“What I learned in Nepalganj” in the Peace Corps, writes T.D. Allman, “has kept me alive in situations when I might have gotten killed.”
I met my first untouchables in Nepalganj, a writhing market town on the Indian border where living gods and human feces are scattered all over the place. I also became acquainted with my first prince there. He and his wife received me in their small palace, a whitewash-streaked ersatz-Palladian structure with a tin roof. Over tea we discussed defecation. It was a perplexing and important topic for a cleanliness-obsessed young American like me. For the first time in my life, I was living in a place where almost everyone was not white, and not prosperous, and not one person in a thousand had ever used toilet paper.
My house had no toilet, only a circular cement hole in the floor. Daily—and when my latest attack of diarrhea struck, many times a day—I would approach that hole with a greater sense of foreboding than later, as a war correspondent, I would any battlefield. The people in Nepalganj had no such scruples. They moved their bowels, it seemed, anywhere the spirit moved them. “You too must squat!” the prince informed me, while his wife poured more tea. “It assures a more complete and healthy evacuation than your American sit-down affairs.”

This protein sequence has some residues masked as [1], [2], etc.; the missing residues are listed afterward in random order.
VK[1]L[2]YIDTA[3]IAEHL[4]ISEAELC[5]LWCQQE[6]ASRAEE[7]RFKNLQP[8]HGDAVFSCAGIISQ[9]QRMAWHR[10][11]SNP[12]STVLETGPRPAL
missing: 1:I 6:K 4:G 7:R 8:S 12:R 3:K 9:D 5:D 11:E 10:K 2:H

We turned next to love. I had heard that people here actually got married to people they had never met. “Oh, you Occidentals and your love matches!” the prince exclaimed. “When you marry, your love is like a vat of boiling water. As soon as you get married, you take the water off the heat. Everything cools off, whereas our arranged marriages,” he continued, “are like pots of cold water. When we marry, the pot is put on to the heat, so year by year it gets hotter.” At this point, he and his wife exchanged glances of tender complicity.
The Sweeper’s Beautiful Wife
The first untouchable I got to know was the sweeper who came almost every day to the little house in the middle of the bazaar where I lived. “Sweeper” was a euphemism. His essential function was to assure the removal of the human waste I deposited into that round hole in the concrete. Beneath it was a rectangular cavity the size of large suitcase. On the street side of the cavity was a little door.
With a mixture of dread and eagerness, I awaited the sweeper’s first visit to that little door—dread because of the shame and injustice of it all, eagerness out of a desire to have that fetid material removed from my vicinity. The sweeper never came; he made his wife do it. She would use a large wooden scalpel to scrape my refuse into a wicker basket.
I never met the sweeper’s wife. Whenever I did glimpse her, making her rounds with her basket, she would avert her eyes, out of shame or modesty I never knew, though once I did I see her face. She was as beautiful as a Bollywood starlet.
Read the full article at: NationalGeographic